Pep Guardiola is widely recognized to be a master of invention when it comes to the way he sets up his teams. He often adopts out-of-the-box styles of play, even if they’re not always successful.
One of such re-inventions has taken place in his time with Manchester City. Pep has gone from a manager who likes to play with attacking full-backs to one who lines up with four centrebacks across the defense line – and that’s not all that has changed.
This guide details how you can replicate Pep Guardiola’s tactics at Manchester City in FC 24. We discuss everything from the squad that you need to the formation, tactics, and custom player instructions.
The most important thing for a player to have in a Pep team regardless of position is technical ability. Every player in a Pep team must be comfortable and secure on the ball, so this is something to take note of when you’re choosing the best team or the best players to use for this system.
Apart from that, the new Pep system at Manchester City also focuses on defenders who have a physical presence and a “defense-first” approach. In fact, he often plays center-backs in all four defensive positions just to make this happen.
Finally, a game changer in Pep’s team is a ball-striking expert. For City, it is Kevin de Bruyne. His ball-striking ability for passing, crossing, shooting, and dead balls is up there with the best in the world, so it would help to have a player of a similar mold in your squad.
As I always make sure to clarify, the starting formation in modern tactics rarely matters because they often change significantly once the game actually begins and the team is in or out of possession.
That is the case with one of Pep’s students, Mikel Arteta’s tactics so it is no surprise that the same is the game here.
Regardless, Manchester City generally lines up in a 4-3-3 formation with a defensive midfielder and two central midfielders, so we’ll go with that.
Defense and Offense tactics in this section impact how the players defend and attack as a unit. It is the first step of adjusting the AI to suit the tactics that we’re trying to replicate before we go into deeper customization with player instructions.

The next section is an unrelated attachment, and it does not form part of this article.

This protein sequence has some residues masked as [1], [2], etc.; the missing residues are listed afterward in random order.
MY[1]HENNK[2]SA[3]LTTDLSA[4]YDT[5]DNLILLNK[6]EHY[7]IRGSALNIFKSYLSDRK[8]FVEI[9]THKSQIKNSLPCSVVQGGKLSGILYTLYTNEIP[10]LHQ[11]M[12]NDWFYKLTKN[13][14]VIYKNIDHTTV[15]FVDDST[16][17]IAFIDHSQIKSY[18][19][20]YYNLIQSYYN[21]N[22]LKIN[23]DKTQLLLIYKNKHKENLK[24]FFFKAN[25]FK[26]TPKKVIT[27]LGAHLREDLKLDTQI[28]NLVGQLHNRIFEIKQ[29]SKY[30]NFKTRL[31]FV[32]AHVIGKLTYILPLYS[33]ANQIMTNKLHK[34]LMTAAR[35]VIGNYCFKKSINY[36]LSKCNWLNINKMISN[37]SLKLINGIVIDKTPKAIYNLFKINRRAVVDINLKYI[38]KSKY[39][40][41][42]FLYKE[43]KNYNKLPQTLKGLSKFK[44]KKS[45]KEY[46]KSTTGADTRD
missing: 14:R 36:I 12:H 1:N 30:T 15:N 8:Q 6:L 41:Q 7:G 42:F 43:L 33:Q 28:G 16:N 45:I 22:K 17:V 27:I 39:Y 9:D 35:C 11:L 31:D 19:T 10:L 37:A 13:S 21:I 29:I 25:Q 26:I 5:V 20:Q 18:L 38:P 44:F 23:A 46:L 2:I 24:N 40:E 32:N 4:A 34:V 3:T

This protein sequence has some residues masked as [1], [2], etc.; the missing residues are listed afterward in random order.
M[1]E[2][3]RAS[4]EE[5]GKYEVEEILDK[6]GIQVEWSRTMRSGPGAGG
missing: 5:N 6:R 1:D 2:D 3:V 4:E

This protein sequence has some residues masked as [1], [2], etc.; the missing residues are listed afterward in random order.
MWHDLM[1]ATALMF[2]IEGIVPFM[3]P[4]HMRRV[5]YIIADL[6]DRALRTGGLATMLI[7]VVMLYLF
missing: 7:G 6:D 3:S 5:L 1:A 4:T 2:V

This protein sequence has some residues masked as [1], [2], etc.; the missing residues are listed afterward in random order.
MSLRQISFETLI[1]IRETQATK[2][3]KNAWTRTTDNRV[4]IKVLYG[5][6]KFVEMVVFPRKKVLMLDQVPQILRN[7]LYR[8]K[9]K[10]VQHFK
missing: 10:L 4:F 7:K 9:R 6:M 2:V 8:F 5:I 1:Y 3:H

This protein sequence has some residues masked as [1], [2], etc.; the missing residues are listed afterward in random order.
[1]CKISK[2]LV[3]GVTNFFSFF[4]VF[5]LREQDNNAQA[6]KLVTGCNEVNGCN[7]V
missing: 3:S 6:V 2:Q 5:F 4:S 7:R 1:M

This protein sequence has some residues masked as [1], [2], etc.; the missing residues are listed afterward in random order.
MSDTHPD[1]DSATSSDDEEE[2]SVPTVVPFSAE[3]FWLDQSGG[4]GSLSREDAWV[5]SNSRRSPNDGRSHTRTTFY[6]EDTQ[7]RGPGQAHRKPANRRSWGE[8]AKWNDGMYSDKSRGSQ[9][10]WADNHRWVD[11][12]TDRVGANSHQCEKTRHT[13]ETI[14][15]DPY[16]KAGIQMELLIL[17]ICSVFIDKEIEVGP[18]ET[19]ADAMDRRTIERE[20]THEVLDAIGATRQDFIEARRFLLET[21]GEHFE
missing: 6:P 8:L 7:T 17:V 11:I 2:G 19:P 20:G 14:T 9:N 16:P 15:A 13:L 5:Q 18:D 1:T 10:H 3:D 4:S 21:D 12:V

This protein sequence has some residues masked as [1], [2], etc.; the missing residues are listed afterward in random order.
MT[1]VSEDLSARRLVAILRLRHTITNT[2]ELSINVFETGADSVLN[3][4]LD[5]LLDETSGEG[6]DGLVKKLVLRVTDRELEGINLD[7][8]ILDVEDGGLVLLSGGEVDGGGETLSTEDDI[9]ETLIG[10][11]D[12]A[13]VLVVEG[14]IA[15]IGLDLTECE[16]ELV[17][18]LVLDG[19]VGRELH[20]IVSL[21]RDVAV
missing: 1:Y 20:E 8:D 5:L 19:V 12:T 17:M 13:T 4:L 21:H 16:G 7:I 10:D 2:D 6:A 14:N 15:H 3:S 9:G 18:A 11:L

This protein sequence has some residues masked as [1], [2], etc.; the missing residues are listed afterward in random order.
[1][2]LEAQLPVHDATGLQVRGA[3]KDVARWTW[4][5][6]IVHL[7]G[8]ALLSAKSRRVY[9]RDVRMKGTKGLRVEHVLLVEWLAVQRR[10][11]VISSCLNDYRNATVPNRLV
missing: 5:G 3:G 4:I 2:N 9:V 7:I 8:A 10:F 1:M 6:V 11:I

For all the changes that Pep has made to his preferred style of play over the years, one thing that remains a constant is that his teams press the ball out of possession.
The first few seconds after losing possession are the most crucial, and the best way to replicate that type of press is with the “Press After Possession Loss” option.
For the team width, I’ve gone with 50 to make the defensive line a bit narrow. This is because FC 24 lacks the custom player instructions required to apply width to specific players in this formation. The rationale behind this will become clearer as we dive deeper into the tactics.
Depth is set at 65 to replicate City’s high-line system.
In possession, City is flexible but they do have a preferred style of play. This is a patient build-up that probes and stretches the opponent’s defensive blocks until an opening is found. It’s not quite as tedious as tiki-taka was in the past, but it is still slow build-up possession football.
The width is set at 80 because the players fan out when in possession. Three center-backs sit across the last defensive line, while the wingers hold their position close to the touchline as well.
Players in the box is set to 6 to make sure that trigger AI runs as often as possible. It is doubly important to do this because of the possession chance creation style which reduces the default number of instances of players making forward runs.
Depending on the results that you get and prefer, you can increase or slightly decrease this number.
These player instructions will further adjust the defensive and attacking AI of the players on an individual level.
Ederson is one of the best sweeper keepers in the world, especially when his team is in possession.